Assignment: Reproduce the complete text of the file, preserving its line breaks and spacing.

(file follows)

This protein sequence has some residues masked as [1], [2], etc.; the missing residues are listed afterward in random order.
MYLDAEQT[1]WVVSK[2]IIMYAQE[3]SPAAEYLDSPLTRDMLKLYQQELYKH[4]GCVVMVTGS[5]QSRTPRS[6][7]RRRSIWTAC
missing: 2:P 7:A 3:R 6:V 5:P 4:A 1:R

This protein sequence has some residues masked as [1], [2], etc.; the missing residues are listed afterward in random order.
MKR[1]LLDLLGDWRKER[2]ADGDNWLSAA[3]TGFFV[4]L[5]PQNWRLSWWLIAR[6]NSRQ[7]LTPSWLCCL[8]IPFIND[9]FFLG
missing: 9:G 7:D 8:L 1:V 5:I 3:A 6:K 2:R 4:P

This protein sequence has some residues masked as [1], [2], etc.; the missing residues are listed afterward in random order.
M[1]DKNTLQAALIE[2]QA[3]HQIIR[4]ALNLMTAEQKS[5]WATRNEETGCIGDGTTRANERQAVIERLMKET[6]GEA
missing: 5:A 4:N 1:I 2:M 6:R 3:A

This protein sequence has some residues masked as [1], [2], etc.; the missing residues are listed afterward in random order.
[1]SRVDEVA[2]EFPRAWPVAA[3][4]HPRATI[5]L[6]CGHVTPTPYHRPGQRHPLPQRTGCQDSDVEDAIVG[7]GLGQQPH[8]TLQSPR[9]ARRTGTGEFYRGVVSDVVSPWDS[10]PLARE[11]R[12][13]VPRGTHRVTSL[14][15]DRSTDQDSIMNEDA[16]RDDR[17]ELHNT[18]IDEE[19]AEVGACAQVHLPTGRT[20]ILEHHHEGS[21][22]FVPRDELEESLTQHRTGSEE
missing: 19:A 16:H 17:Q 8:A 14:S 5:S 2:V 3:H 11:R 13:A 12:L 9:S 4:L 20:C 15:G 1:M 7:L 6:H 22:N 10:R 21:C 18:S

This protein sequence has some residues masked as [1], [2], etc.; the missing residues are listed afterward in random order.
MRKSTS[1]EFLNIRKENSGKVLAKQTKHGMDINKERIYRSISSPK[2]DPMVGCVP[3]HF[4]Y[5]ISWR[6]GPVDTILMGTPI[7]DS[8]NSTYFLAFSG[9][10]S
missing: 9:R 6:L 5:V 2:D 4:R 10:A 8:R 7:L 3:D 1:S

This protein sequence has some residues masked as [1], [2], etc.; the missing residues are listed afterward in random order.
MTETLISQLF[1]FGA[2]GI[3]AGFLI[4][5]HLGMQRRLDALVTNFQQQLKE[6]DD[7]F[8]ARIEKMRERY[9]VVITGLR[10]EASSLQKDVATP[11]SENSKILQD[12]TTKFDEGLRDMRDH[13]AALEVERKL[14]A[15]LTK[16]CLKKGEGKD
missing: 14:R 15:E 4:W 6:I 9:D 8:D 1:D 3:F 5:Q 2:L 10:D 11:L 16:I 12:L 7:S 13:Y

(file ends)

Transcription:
This protein sequence has some residues masked as [1], [2], etc.; the missing residues are listed afterward in random order.
MYLDAEQT[1]WVVSK[2]IIMYAQE[3]SPAAEYLDSPLTRDMLKLYQQELYKH[4]GCVVMVTGS[5]QSRTPRS[6][7]RRRSIWTAC
missing: 2:P 7:A 3:R 6:V 5:P 4:A 1:R

This protein sequence has some residues masked as [1], [2], etc.; the missing residues are listed afterward in random order.
MKR[1]LLDLLGDWRKER[2]ADGDNWLSAA[3]TGFFV[4]L[5]PQNWRLSWWLIAR[6]NSRQ[7]LTPSWLCCL[8]IPFIND[9]FFLG
missing: 9:G 7:D 8:L 1:V 5:I 3:A 6:K 2:R 4:P

This protein sequence has some residues masked as [1], [2], etc.; the missing residues are listed afterward in random order.
M[1]DKNTLQAALIE[2]QA[3]HQIIR[4]ALNLMTAEQKS[5]WATRNEETGCIGDGTTRANERQAVIERLMKET[6]GEA
missing: 5:A 4:N 1:I 2:M 6:R 3:A

This protein sequence has some residues masked as [1], [2], etc.; the missing residues are listed afterward in random order.
[1]SRVDEVA[2]EFPRAWPVAA[3][4]HPRATI[5]L[6]CGHVTPTPYHRPGQRHPLPQRTGCQDSDVEDAIVG[7]GLGQQPH[8]TLQSPR[9]ARRTGTGEFYRGVVSDVVSPWDS[10]PLARE[11]R[12][13]VPRGTHRVTSL[14][15]DRSTDQDSIMNEDA[16]RDDR[17]ELHNT[18]IDEE[19]AEVGACAQVHLPTGRT[20]ILEHHHEGS[21][22]FVPRDELEESLTQHRTGSEE
missing: 19:A 16:H 17:Q 8:A 14:S 5:S 2:V 3:H 11:R 13:A 12:L 9:S 4:L 20:C 15:G 1:M 7:L 6:H 22:N 10:R 21:C 18:S

This protein sequence has some residues masked as [1], [2], etc.; the missing residues are listed afterward in random order.
MRKSTS[1]EFLNIRKENSGKVLAKQTKHGMDINKERIYRSISSPK[2]DPMVGCVP[3]HF[4]Y[5]ISWR[6]GPVDTILMGTPI[7]DS[8]NSTYFLAFSG[9][10]S
missing: 9:R 6:L 5:V 2:D 4:R 10:A 8:R 7:L 3:D 1:S

This protein sequence has some residues masked as [1], [2], etc.; the missing residues are listed afterward in random order.
MTETLISQLF[1]FGA[2]GI[3]AGFLI[4][5]HLGMQRRLDALVTNFQQQLKE[6]DD[7]F[8]ARIEKMRERY[9]VVITGLR[10]EASSLQKDVATP[11]SENSKILQD[12]TTKFDEGLRDMRDH[13]AALEVERKL[14]A[15]LTK[16]CLKKGEGKD
missing: 14:R 15:E 4:W 6:I 9:D 8:D 1:D 3:F 5:Q 2:L 10:D 11:L 16:I 12:L 7:S 13:Y